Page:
Proof That All Elephants Go To Heaven
This is the way an elephant's life should end.
Not with a bang, but with blessings.
And Somai, a stately behemoth who drew visitors from around the world, received a bounty of those when he was laid to rest this week.
His funeral at Boon Lott's Elephant Sanctuary (BLES) in Thailand drew some 40 people, with monks offering blessings and draping his 68-year-old body with flowers.
"Our founding elephant, our survivor, our hero," Katherine Connor, BLES founder, wrote on the sanctuary's blog.
He died, she explained, "surrounded by thick bushes, huge trees and.. and fresh water."
"Judging on the position of his body, we believe Somai had been lying down, sleeping," she wrote. "We think he stood up, but lost his footing and his legs gave way from underneath him. This resulted with him landing on his face and chest."
It was a fitting tribute for the mighty elephant who spent the last 12 years of his life at BLES - and who also happened to be the sanctuary's first arrival when it opened its gates.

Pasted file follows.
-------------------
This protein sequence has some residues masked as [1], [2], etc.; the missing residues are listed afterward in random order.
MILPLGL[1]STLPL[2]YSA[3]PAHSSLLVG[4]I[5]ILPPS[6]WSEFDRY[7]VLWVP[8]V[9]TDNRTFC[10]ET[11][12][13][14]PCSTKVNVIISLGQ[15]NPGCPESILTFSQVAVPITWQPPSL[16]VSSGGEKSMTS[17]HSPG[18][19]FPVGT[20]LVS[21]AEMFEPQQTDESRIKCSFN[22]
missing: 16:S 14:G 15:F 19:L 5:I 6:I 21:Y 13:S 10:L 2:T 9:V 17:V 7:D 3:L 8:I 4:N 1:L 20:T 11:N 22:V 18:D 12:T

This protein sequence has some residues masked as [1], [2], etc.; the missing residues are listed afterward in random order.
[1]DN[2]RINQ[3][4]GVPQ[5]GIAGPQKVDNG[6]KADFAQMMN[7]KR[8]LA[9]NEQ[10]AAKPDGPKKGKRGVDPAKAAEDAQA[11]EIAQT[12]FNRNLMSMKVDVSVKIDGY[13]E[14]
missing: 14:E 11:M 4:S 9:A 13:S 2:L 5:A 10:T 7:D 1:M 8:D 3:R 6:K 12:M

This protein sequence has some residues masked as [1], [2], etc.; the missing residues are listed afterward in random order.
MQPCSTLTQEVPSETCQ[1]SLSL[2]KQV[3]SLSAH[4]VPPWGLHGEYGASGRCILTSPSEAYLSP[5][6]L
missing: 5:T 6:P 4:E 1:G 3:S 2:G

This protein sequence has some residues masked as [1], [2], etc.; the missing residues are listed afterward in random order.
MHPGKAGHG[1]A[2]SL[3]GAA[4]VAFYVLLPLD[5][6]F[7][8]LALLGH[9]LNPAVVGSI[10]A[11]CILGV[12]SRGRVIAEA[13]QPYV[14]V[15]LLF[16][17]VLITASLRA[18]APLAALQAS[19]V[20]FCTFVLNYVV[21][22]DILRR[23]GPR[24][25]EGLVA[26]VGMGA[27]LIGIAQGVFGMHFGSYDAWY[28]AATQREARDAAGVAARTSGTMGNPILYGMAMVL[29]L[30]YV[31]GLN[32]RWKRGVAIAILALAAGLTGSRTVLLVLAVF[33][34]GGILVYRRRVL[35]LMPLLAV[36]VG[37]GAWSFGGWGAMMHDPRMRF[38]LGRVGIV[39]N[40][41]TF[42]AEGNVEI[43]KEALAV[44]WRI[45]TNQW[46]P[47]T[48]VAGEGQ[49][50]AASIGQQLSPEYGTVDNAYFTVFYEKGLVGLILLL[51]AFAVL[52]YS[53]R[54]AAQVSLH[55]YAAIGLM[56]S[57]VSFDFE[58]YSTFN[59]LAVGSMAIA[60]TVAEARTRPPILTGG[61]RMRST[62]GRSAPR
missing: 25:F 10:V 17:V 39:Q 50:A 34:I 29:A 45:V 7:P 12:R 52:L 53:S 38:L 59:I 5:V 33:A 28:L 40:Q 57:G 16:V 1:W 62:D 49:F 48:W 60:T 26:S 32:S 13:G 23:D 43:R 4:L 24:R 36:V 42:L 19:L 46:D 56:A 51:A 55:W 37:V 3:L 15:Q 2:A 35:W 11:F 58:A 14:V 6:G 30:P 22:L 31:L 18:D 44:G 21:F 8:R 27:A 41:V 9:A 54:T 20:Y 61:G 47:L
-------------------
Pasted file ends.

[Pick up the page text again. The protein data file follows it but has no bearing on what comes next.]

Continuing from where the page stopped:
But before those halcyon days at the 540-acre reserve studded with forests and ponds and rolling hills, Somai's life was seared by tragedy.
For decades, he had been a working elephant, although, according to BLES, he was beloved among the villagers who used him at a sustainable logging camp.
Villagers thought they had lost Somai when a forest fire devoured much of the development. But he was discovered the next morning, alive.
He had spent the night in incomprehensible agony, hot ash burning much of his body. Even his great floppy ears were no more, having been reduced to scorched strips.
But Somai would live. And sympathetic villagers decided he would do so at BLES.
And so, for 12 years, he trumpeted and stomped and bugled blithely through the sanctuary's sprawling lands.
He also found love.
"The two main joy's in his life were females and food," Connor noted in the blog. "It was always Pang Tong, the mother of Boon Lott, who had his heart."